So, in the first part of this discussion, I have tried to show with real data from scientific literature how much of the human genome is conserved, and how that conservation is evaluated and expressed. Then I have argued that we already have good credible evidence for function in a relevant part of the human genome (let’s say about 20%), and that most of that functional part is non coding, and great part of it is non conserved. While some can disagree on the real figures, I think that it is really difficult to reject the whole argument.
But, as I have anticipated, there are two more important aspects of the issue that I want to discuss ion detail. I will do it now.
3) Conserved function which does not imply conserved sequence.
The reason why sequence is conserved when function is present is because function creates specific constraints to the sequence itself.
For example, in a protein sequence with a well defined biochemical function, some variation will be possible without affecting the protein function, while other kinds of variation will affect it more or less.
We have many examples of important loss of function for the change of even one aminoacid: mendelian diseases in humans are a well known, unpleasant example of that.
We have many examples of important variation in the sequence of functional proteins which does not affect the function: the so called neutral variations in proteins. For example, there are many variants of human hemoglobin, more than 1000, most of them caused by a single aminoacid substitution. While many of them cause some disease, or at least some functional modification of the protein, at least a few of them are completely silent clinically, both in the heterozygote and in the homozygote state.
Now, there is an important consequence of that. Neutral variation happens also in functional sequences, although it happens less in those sequences. How much neutral variation can be tolerated by a functional sequnece depends on the sequence. For proteins, it is well known that some of them can vary a lot while retaining the same structure and function, while others are much more functionally constrained. Therefore, even functional proteins are more or less conserved, in the same span of time.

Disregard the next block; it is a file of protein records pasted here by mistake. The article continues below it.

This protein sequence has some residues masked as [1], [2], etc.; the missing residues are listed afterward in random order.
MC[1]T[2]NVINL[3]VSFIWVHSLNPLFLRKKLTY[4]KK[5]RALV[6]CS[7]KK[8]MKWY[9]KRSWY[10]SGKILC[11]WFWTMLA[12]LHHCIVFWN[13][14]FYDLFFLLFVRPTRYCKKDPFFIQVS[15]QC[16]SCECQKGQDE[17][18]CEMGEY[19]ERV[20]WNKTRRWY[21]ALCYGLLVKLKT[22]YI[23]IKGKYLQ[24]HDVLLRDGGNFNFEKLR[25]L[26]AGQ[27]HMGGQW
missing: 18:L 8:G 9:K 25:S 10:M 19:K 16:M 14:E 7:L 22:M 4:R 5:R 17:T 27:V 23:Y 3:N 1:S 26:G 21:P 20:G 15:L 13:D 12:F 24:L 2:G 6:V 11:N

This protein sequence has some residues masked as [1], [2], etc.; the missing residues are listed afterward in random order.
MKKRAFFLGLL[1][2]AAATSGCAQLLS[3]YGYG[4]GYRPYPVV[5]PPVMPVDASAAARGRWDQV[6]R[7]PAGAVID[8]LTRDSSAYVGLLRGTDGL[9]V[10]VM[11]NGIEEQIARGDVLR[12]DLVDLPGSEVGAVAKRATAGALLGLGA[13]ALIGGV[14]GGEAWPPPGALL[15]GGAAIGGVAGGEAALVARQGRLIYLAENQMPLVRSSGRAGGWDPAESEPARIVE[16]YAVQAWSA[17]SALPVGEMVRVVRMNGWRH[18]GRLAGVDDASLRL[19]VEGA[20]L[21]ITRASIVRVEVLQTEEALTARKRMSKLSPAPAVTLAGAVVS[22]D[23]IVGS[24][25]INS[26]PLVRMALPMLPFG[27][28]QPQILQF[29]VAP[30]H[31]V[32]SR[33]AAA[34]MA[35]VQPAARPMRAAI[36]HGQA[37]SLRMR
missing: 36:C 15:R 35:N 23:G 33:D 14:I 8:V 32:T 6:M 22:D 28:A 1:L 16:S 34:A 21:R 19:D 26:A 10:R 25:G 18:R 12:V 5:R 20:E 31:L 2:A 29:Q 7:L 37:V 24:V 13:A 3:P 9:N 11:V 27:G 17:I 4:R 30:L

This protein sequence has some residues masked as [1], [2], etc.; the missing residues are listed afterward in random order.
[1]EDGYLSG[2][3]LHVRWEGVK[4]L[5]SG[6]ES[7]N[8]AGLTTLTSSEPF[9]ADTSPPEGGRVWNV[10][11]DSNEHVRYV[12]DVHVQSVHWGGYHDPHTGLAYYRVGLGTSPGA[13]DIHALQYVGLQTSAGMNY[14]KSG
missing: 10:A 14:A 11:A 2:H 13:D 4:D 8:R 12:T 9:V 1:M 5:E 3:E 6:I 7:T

What about non coding genes? While we understand much (but not all) of the sequence-structure-function relationship for proteins, here we are almost wholly ignorant. Non coding genes, when they are functional, act in very different ways, most of them not well understood. Many of them are transcribed, and we don’t understand much of the structure of the transcribed RNAs, least of all of their sequence-structure-function relationship. IOWs, we have no idea of how functionally constrained is the sequence of a functional non coding DNA element.
While searching for pertinent literature about this issue, I have found this very recent, interesting paper:
Evolutionary conservation of long non-coding RNAs; sequence, structure, function.
The abstract (all emphasis is mine):
Recent advances in genomewide studies have revealed the abundance of long non-coding RNAs (lncRNAs) in mammalian transcriptomes. The ENCODE Consortium has elucidated the prevalence of human lncRNA genes, which are as numerous as protein-coding genes. Surprisingly, many lncRNAs do not show the same pattern of high interspecies conservation as protein-coding genes. The absence of functional studies and the frequent lack of sequence conservation therefore make functional interpretation of these newly discovered transcripts challenging. Many investigators have suggested the presence and importance of secondary structural elements within lncRNAs, but mammalian lncRNA secondary structure remains poorly understood. It is intriguing to speculate that in this group of genes, RNA secondary structures might be preserved throughout evolution and that this might explain the lack of sequence conservation among many lncRNAs.
SCOPE OF REVIEW:
Here, we review the extent of interspecies conservation among different lncRNAs, with a focus on a subset of lncRNAs that have been functionally investigated. The function of lncRNAs is widespread and we investigate whether different forms of functionalities may beconserved.